FBI Threat Intimidation Guide

What is a threat? 

If someone communicates any statement or indication of an intention to inflict pain, injury, damage, or other hostile action in an illegal manner, to include in a manner that manipulates the U.S. legal system, that’s a threat.

People may also threaten you with blackmail or other negative consequences if you don’t comply with certain demands.

If you are in immediate physical danger, call 911.

Contact your local FBI field office or visit tips.fbi.gov to report a threat associated with a federal crime. You can report your tip anonymously.

Types of threats 

If you’re in imminent danger because of the close proximity of a person who is actively threatening or in the course of taking physical action against you, that’s an in-person threat. 

If you’re facing an in-person threat, such as an active shooter, you have three options:

  • Run: Identify an escape route. Drop any belongings that may slow you down. If possible, help others escape and call 911.
  • Hide: Hide from the view of the threat. Lock doors or block entries. Silence your phone and other devices (including vibrate mode) and remain silent until the threat is over.
  • Fight: Fighting should be your last resort. Do it only when no other action could reasonably protect you in that moment of imminent danger. Attempt to incapacitate the threat. Act with as much physical aggression as possible.

If you’re threatened but are not in immediate physical danger, that's a verbal in-person threat. 

If you’ve been verbally threatened:

  • Write down or record the threat exactly as it was communicated.
  • Record as many descriptive details about the person who made the threat (name, race, gender, height, weight, hair and eye color, voice, clothing, or any other distinguishing features).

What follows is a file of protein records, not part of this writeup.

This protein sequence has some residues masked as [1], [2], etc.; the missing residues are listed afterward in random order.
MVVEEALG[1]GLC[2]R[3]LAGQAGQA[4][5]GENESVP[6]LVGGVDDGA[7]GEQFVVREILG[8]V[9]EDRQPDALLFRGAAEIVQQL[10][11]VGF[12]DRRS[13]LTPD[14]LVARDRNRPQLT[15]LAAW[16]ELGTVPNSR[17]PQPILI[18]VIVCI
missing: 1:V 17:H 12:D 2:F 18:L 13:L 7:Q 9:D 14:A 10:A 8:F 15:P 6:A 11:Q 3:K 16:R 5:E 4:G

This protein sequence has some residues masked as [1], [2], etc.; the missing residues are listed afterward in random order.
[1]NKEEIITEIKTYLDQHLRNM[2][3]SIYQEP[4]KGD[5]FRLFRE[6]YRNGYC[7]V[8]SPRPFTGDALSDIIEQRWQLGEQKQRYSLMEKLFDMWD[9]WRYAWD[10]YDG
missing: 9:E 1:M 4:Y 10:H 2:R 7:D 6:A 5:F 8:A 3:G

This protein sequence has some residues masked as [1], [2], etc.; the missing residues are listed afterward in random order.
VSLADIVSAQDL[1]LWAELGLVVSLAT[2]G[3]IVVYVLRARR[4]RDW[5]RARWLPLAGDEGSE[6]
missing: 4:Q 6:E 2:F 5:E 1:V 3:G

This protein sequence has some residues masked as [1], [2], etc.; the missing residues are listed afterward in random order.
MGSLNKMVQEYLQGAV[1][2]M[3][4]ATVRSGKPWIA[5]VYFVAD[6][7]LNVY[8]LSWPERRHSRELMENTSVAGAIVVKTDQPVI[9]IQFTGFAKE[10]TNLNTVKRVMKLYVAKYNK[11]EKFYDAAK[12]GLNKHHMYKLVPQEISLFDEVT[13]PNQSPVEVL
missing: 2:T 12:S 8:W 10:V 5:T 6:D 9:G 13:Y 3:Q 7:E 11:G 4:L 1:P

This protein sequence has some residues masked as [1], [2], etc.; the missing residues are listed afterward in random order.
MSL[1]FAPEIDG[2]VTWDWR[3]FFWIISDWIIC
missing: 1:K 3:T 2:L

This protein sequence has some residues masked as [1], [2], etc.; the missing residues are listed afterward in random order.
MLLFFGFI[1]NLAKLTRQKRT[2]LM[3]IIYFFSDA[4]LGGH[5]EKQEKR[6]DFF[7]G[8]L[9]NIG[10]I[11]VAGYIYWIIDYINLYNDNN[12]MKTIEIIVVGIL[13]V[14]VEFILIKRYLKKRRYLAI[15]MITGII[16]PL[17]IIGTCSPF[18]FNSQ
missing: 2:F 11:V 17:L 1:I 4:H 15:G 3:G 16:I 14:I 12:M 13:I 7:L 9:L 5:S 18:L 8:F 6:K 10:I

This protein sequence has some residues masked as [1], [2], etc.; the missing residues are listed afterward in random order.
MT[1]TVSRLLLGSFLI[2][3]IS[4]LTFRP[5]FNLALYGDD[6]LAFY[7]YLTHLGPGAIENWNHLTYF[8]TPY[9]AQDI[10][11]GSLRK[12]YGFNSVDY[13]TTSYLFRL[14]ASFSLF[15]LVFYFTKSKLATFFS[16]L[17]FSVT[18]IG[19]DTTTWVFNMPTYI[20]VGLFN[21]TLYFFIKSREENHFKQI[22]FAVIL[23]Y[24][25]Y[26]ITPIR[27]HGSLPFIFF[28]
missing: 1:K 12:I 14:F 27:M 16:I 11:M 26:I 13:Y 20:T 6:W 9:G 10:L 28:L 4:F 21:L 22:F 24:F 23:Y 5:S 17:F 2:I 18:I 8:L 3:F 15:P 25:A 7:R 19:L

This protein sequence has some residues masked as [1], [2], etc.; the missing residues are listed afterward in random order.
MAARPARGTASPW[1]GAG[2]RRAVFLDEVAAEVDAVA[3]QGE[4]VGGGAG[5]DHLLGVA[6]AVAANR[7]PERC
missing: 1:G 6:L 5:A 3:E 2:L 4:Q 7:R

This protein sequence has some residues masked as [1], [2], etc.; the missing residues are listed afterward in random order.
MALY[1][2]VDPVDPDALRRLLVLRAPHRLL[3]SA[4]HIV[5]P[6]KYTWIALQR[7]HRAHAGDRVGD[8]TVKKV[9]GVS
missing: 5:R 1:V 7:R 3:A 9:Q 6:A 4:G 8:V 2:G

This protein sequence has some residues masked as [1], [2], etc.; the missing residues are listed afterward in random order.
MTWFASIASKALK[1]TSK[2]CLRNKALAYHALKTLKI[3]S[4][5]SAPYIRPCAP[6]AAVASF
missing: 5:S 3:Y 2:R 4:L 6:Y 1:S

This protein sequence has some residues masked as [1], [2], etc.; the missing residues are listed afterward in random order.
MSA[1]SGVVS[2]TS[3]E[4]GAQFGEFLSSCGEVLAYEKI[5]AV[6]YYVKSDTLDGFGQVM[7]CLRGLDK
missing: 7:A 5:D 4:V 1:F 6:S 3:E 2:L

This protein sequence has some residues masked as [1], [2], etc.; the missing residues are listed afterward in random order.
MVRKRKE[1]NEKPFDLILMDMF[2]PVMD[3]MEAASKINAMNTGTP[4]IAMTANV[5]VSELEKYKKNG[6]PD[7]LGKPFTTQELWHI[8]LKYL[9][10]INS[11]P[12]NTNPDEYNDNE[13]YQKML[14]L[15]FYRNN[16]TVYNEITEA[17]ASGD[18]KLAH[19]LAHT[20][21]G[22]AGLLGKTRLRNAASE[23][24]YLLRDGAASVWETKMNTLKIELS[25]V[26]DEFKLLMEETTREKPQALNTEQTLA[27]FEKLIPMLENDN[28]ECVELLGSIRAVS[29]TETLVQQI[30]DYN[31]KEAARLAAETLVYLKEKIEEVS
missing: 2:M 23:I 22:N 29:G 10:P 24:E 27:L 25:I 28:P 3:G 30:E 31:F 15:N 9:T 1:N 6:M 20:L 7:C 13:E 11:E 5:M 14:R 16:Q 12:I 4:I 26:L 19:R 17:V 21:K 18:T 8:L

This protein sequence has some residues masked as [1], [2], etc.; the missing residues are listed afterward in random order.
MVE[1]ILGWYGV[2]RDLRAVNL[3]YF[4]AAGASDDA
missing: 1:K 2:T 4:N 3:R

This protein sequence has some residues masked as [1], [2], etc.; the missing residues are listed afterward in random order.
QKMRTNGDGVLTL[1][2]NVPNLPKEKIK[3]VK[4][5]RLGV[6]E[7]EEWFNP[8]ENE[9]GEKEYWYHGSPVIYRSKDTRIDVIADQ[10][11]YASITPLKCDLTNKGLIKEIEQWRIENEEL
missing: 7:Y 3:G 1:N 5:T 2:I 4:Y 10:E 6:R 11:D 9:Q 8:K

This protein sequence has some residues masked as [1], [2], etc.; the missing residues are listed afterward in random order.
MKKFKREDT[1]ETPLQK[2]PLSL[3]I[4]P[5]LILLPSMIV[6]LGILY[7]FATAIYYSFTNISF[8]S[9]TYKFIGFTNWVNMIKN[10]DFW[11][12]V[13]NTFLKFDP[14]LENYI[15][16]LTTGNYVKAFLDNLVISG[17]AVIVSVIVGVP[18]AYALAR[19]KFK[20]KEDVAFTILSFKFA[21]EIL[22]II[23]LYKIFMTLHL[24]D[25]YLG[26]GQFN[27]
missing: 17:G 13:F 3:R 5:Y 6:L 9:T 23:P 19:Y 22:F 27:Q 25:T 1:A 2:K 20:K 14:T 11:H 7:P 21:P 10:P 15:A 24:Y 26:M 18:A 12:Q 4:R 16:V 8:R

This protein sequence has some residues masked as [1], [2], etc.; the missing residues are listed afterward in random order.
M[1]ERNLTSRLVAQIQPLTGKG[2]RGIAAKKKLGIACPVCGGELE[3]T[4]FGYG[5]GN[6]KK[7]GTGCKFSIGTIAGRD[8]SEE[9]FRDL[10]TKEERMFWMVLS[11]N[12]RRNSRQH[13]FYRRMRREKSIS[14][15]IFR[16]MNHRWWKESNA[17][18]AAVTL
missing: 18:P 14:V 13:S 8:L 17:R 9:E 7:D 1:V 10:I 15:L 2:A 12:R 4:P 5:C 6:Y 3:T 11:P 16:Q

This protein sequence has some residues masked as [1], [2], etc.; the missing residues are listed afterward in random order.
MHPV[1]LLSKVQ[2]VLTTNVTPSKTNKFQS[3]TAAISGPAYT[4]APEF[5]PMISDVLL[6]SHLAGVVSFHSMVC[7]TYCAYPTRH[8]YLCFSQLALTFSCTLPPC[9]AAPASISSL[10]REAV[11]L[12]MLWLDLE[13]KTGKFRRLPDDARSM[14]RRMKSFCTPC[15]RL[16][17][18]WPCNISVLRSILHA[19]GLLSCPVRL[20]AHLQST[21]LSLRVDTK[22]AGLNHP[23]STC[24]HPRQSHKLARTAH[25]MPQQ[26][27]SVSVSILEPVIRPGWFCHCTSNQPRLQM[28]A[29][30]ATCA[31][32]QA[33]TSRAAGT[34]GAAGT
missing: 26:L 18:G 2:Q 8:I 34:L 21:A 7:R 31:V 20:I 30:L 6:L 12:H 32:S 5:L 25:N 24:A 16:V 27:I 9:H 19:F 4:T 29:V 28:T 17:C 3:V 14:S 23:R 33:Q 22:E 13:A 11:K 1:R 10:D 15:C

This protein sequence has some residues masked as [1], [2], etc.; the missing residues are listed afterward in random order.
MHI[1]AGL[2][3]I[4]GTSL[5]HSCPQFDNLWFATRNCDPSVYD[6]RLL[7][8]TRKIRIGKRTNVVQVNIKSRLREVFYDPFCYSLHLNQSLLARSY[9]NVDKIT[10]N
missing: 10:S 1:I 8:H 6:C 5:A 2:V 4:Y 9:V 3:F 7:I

• Report the threat to law enforcement.

If someone is threatening you over the phone, that’s a phoned threat. 

In these cases, try to get as much information on the caller and the threat as possible, unless the threat is nearby or may imminently harm you and/or others.

  • Remain calm and do not hang up the phone.
  • Keep the caller on the phone as long as possible.
  • Try to solicit information from the caller to determine whether the threat is specific, realistic, or poses immediate danger to you and/or others.
  • If possible, signal others nearby to listen and notify law enforcement.
  • Copy any information from the phone’s electronic display.
  • Write the exact wording of the threat.
  • Record the call if possible.
  • Be available to discuss the details with law enforcement personnel.

If someone threatens you over text message, direct/private message, social media, or email, that’s an electronic message threat. 

To protect yourself from these types of threats, follow these tips:

  • Don’t open electronic messages or attachments from unknown senders.
  • Don’t communicate on social media with unknown or unsolicited individuals.
  • Make sure your security settings on your devices and your accounts are set to the highest level of protection.

If you do receive an electronic threat:

  • Don’t delete the messages.
  • Leave any messages open on the device.
  • Immediately notify law enforcement that you’ve received a threat.
  • Print, photograph, or copy the message information (subject line, date, time, sender, etc.).
  • Preserve all electronic evidence.

Cyber attacks can compromise your electronic devices and expose personal information. 

To protect yourself from these types of threats, practice good cyber hygiene:

  • Use strong passphrases and do not use the same passphrase for multiple websites.
  • Set anti-virus and anti-malware applications to automatically update.
  • Apply system and software updates as soon as they become available.